To tackle the garbage crisis in Ladakh, Bengaluru-based Tesla has come up with a ‘Blackhole’ machine that works without fuel or electricity, and converts all waste, except glass, into ash.
For clean India to work, waste management is a priority. We see mountains of garbage piling up across the country every day with no proper disposal method in place. Even the most beautiful tourist destinations are struggling to tackle the garbage issue.
Ladakh, known as the Land of High Passes, is one of the most popular tourist destinations in India; it sees nearly three lakh tourists every year. The increased tourist inflow generates nearly 15-16 tonnes of trash per day, according to reports.
The garbage is mostly found in a narrow arc covering the popular tourist haunts of Nubra Valley in north-west Ladakh and Pangong Tso and Tso Moriri in the east. Due to geographic reasons, it is economically not possible to take all the trash to the plains and deposit it there.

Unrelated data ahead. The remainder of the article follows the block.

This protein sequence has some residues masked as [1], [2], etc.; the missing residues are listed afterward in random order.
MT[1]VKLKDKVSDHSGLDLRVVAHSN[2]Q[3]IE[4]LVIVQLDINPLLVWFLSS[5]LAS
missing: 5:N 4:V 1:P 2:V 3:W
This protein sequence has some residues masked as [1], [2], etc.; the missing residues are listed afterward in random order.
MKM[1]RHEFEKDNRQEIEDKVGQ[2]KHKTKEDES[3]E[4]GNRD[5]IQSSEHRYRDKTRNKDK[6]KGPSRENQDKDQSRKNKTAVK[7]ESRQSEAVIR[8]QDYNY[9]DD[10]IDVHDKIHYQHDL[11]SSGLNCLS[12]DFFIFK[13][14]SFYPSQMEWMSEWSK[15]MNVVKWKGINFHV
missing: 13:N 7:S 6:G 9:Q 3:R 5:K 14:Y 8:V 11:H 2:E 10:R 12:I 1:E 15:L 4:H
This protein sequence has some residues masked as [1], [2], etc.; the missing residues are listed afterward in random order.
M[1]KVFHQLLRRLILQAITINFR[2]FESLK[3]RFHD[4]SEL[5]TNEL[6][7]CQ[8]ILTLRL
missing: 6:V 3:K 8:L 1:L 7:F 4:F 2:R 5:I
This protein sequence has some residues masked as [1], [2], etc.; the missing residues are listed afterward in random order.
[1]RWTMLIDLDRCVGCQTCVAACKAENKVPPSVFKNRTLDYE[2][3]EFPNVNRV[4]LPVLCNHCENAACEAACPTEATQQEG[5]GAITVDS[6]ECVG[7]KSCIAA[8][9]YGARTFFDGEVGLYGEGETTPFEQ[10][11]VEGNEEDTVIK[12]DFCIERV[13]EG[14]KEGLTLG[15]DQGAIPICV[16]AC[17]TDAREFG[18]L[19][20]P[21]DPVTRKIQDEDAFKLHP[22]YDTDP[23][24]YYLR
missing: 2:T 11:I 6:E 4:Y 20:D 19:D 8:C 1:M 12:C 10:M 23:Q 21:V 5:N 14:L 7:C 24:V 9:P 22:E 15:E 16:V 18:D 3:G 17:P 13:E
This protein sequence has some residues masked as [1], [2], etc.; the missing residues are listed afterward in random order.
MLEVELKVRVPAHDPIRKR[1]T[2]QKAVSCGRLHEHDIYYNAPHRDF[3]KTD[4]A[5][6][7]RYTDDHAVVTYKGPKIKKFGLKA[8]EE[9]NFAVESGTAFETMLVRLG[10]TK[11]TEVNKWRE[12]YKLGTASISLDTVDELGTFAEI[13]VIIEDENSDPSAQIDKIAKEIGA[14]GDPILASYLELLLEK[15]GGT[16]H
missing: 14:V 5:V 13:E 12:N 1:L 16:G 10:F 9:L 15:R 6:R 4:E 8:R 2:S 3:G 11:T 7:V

To tackle the garbage crisis before it’s too late, Bengaluru-based company Tesla (an arm of US-based Tesla Green) has come up with a ‘Blackhole’ machine to swallow the piles of garbage that have infested the region, reports The Better India.
An innovative and unique waste disposal technology, it will form the backbone of a much-needed waste disposal system not just in Ladakh, but also other tourist locations across India. It has been named ‘Blackhole’ due to its ability to literally swallow the entire waste pile. It works without fuel or electricity and converts all waste, except glass, into ash.
Avny Lavasa, Leh Deputy Commissioner, in an interview, said:
"We have placed orders with Bengaluru-based Tesla Energy for a plant with a daily capacity of one tonne and expect it in 2-3 months. All of us have put our heads together. The BRO (Border Roads Organisation) has assured to buy the ash for building roads."